Thursday, June 13, 2024


“Genius hesitates.” -Carlo Rovelli

What is genius? How to we define it or recognize it? Does it look different to different people or cultures, or is there a common thread of genius that is universally recognizable? Of course, these are questions that will never be answered. Genius is at once an objective and a subjective trait. It is something we can point to and yet something that eludes us in tangible ways. It is impossible to quantify, but we know it when we see it.

Tim Kent joined us on June 16 when he had a show about to open at Hollis Taggert Gallery showing mid-size works that are the completion of work he’s spent the last few years on. During the pandemic, Kent spent considerable time in his windowless studio, which led to these paintings being rather private spaces. To hear more about this show, which runs until July 29, and more about Kent’s other work including studies of decaying old buildings in Europe, listen to the complete interview.

Augustina Woodgate spoke to us from Amsterdam at the end of May. Woodgate maintains two studios, one in Amsterdam and one in Argentina. In her Amsterdam studio, she is focused on a radio broadcast that will be broadcast in Egypt during COP27. In her Buenos Aires studio, she is at work on pieces for an upcoming exhibition that examines the current economic situation. To hear more about both of these projects and more, listen to the complete interview.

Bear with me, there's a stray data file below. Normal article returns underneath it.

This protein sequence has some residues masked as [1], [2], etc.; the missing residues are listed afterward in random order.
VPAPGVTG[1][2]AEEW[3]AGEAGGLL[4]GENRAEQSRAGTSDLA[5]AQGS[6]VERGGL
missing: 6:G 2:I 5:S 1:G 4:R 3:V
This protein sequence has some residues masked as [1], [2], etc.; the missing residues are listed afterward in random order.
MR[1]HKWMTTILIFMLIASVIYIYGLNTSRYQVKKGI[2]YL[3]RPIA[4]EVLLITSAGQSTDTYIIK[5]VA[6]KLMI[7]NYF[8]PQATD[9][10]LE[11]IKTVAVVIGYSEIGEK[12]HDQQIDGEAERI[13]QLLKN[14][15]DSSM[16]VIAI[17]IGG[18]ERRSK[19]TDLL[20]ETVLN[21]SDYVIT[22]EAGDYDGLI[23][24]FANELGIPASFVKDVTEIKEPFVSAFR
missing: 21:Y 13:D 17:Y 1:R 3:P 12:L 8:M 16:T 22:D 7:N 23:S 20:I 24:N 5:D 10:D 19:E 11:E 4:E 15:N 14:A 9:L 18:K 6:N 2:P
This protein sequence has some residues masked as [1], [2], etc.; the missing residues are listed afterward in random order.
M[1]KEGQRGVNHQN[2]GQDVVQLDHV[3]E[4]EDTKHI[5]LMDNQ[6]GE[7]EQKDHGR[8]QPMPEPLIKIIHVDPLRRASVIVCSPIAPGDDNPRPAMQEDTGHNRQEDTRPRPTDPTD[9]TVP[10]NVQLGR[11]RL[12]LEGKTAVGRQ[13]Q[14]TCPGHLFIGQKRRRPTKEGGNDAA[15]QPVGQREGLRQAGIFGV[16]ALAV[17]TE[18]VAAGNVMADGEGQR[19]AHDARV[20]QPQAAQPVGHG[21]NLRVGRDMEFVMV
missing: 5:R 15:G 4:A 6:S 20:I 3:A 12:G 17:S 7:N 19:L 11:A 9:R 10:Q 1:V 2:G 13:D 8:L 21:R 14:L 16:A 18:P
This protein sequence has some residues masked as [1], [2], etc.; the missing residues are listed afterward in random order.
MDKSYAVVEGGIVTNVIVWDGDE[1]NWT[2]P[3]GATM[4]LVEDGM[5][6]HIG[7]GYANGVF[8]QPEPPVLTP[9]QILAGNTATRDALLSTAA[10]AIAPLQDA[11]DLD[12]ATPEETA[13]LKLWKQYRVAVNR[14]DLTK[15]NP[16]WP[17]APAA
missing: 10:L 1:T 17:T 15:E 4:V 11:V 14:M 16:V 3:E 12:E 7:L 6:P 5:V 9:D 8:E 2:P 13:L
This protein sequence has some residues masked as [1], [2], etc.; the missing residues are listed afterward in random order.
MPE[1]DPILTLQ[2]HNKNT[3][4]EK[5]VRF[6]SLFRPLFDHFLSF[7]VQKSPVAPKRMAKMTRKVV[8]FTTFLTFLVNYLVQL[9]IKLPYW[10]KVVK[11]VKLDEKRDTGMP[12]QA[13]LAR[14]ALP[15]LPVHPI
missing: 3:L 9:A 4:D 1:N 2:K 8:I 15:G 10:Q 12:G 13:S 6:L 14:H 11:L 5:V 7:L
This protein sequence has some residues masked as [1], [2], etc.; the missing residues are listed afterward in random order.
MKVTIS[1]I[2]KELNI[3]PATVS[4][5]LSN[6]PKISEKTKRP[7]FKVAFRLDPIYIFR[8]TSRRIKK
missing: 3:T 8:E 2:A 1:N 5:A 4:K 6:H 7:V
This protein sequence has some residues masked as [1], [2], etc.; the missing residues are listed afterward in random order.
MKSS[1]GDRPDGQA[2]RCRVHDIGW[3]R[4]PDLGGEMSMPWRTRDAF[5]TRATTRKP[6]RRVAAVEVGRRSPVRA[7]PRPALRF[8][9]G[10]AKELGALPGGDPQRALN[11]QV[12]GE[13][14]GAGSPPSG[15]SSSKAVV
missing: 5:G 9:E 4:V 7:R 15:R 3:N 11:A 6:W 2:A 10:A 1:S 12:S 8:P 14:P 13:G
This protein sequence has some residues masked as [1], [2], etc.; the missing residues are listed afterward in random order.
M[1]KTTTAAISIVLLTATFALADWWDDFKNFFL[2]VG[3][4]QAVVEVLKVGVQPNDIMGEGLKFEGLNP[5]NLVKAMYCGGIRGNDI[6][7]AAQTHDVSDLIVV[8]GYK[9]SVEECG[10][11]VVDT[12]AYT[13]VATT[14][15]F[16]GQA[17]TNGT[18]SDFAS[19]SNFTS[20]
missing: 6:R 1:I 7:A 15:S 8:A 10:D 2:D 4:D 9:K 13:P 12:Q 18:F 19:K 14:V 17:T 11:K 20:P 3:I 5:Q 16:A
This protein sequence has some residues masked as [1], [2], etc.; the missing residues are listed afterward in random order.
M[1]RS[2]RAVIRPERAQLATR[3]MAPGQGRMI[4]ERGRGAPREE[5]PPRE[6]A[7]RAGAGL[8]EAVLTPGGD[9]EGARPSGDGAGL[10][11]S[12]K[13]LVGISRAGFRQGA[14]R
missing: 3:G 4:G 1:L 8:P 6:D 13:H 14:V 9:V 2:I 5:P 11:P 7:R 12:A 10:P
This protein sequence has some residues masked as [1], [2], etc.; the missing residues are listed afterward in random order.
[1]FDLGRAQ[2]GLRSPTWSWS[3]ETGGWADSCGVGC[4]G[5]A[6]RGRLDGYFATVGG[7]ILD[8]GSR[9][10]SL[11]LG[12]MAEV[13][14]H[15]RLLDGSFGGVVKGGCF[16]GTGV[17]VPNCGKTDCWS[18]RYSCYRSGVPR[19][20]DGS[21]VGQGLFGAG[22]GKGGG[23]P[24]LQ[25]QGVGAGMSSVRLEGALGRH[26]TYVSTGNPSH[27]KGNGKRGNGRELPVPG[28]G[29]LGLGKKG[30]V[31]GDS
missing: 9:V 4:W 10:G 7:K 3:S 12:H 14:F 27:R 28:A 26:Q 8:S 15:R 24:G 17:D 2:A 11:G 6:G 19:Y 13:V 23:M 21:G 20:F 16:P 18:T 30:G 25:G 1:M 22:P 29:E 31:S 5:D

A Few Words to Keep in your Pocket

Genius does not need to be defined to be appreciated.

Interviews are available on iTunes as podcasts, and for Android please click here. All weekly essay pieces in a shareable format are here. The full archive of interviews is here.

Books to Read

What are you reading? Add your titles to our reading list here. Tim Kent recommends Sixteen Ways to Defend a Walled City by K.J. Parker. When we spoke to Augustina Woodgate, she was about to read The Order of Time by Carlo Rovelli.


The Anita Wetzel Residency Grant at Women’s Studio Workshop is a new opportunity for mature artists (age 45 and up) to allow them an immersive experience of 4-6 weeks at WSW. The residency is fully subsidized with housing and studio space at no cost, a $350 stipend/week, up to $500 in materials costs and up to $250 toward travel expenses. For more information and to apply, visit the website. Deadline for applications is August 1.

Brainard Carey is an author, artist and educator. He is the director of Praxis for Aesthetics. He has written six books for artists, most recently Making it in the Art World.


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